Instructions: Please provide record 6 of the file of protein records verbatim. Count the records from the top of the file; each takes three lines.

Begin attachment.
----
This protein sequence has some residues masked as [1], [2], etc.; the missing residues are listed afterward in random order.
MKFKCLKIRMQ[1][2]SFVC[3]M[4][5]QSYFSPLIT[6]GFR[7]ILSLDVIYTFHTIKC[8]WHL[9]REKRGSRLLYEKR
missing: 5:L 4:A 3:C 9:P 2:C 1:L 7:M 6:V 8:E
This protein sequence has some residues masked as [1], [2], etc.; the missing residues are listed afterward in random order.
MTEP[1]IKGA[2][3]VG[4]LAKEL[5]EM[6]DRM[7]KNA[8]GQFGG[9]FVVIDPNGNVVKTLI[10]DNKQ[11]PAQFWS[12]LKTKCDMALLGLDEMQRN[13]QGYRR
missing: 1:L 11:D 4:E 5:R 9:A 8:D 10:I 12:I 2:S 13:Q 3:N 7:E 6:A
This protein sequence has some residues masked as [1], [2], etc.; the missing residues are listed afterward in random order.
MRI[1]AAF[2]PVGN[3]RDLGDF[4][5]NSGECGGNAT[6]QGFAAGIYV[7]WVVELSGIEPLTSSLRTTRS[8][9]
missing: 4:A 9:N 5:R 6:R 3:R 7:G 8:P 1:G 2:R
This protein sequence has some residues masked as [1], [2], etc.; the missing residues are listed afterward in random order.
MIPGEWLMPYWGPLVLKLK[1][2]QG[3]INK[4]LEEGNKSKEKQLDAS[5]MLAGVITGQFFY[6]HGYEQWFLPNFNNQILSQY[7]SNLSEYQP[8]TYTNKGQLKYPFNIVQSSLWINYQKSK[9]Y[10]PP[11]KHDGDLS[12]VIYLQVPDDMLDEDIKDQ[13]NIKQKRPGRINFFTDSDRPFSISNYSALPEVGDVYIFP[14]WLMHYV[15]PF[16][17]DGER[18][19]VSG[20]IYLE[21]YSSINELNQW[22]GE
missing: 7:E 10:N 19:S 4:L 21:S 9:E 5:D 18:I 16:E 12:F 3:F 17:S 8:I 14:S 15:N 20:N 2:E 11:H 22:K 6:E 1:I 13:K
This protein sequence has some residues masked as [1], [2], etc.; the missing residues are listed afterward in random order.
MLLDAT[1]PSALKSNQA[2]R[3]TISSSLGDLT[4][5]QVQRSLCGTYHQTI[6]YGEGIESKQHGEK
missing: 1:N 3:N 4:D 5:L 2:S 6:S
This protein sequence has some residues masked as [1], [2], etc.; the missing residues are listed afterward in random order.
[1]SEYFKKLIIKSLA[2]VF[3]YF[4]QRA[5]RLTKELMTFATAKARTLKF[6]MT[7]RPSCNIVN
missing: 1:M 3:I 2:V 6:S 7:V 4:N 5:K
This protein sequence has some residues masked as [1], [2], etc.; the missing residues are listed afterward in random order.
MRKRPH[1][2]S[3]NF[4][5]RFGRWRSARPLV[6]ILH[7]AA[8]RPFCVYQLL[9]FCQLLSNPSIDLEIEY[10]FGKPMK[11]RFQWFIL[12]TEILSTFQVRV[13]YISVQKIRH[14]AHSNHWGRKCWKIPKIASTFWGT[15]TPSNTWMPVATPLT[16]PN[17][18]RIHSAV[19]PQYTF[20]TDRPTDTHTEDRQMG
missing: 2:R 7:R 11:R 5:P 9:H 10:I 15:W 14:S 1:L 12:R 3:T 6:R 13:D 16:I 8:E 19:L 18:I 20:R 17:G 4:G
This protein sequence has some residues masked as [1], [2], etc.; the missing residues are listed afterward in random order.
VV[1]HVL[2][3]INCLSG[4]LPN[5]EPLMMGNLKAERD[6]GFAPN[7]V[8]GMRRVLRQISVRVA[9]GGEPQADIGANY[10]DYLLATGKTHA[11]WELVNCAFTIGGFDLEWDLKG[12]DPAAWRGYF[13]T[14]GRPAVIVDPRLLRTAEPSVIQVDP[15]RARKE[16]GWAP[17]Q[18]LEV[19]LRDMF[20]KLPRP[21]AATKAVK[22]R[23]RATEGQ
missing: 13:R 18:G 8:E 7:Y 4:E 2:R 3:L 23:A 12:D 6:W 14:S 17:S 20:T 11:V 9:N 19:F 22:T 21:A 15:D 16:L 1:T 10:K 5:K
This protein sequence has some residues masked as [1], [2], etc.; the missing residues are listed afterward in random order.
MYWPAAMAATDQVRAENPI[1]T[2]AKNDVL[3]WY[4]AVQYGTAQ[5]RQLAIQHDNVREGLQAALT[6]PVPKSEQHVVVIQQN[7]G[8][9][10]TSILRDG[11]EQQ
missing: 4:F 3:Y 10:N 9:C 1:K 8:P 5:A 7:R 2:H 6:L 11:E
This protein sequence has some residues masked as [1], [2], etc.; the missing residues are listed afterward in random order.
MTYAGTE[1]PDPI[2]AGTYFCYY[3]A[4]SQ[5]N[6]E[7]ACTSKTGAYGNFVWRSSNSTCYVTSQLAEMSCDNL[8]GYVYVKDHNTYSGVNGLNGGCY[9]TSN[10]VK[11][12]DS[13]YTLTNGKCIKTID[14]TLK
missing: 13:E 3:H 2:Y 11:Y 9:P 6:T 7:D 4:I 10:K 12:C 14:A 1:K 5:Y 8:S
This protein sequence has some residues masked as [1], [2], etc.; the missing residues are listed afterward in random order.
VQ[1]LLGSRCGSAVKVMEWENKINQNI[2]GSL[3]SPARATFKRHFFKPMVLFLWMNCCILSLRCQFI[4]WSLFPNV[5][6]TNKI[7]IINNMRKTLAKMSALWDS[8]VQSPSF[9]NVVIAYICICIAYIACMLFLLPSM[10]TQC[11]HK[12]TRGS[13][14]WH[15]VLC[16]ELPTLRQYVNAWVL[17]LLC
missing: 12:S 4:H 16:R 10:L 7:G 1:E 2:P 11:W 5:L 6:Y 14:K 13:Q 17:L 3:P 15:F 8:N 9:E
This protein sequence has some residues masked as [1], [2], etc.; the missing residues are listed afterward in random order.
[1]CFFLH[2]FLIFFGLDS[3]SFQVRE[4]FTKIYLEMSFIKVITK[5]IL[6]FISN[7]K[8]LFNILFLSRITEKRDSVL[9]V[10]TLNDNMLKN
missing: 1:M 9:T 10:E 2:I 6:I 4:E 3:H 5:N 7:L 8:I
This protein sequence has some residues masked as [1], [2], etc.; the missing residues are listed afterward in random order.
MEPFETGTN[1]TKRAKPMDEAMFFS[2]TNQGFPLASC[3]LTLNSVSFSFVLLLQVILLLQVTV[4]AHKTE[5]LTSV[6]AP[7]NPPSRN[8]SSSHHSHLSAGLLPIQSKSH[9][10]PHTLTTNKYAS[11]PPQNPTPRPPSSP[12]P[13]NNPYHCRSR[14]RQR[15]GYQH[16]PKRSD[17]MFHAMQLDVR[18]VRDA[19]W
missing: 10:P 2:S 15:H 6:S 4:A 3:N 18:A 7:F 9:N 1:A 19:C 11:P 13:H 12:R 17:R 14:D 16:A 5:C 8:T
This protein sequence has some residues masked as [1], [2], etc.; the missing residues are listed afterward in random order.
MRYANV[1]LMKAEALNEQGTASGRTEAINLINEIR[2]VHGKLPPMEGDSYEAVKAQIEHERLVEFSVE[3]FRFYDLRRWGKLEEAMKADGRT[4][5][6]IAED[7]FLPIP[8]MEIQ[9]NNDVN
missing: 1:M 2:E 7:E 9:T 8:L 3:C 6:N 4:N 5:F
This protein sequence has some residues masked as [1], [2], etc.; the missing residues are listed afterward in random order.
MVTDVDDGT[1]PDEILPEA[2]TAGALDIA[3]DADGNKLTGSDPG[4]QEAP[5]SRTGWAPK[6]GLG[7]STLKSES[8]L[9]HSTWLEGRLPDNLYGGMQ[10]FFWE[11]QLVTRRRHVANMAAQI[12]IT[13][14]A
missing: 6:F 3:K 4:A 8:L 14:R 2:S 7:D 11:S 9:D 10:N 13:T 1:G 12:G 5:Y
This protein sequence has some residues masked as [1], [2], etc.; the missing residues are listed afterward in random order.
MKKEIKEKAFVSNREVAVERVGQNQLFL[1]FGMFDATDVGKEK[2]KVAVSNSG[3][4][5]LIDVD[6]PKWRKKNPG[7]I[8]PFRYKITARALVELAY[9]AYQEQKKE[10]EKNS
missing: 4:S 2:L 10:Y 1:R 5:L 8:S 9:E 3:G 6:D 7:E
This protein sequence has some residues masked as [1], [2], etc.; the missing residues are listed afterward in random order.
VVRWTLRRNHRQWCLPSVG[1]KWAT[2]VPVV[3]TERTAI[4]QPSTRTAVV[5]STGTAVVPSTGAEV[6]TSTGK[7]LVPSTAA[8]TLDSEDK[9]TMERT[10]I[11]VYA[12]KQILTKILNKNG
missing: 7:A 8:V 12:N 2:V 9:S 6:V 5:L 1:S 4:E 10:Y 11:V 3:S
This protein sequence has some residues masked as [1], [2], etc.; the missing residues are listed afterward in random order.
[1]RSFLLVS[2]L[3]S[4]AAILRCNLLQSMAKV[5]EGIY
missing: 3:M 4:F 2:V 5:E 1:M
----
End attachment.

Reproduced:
This protein sequence has some residues masked as [1], [2], etc.; the missing residues are listed afterward in random order.
[1]SEYFKKLIIKSLA[2]VF[3]YF[4]QRA[5]RLTKELMTFATAKARTLKF[6]MT[7]RPSCNIVN
missing: 1:M 3:I 2:V 6:S 7:V 4:N 5:K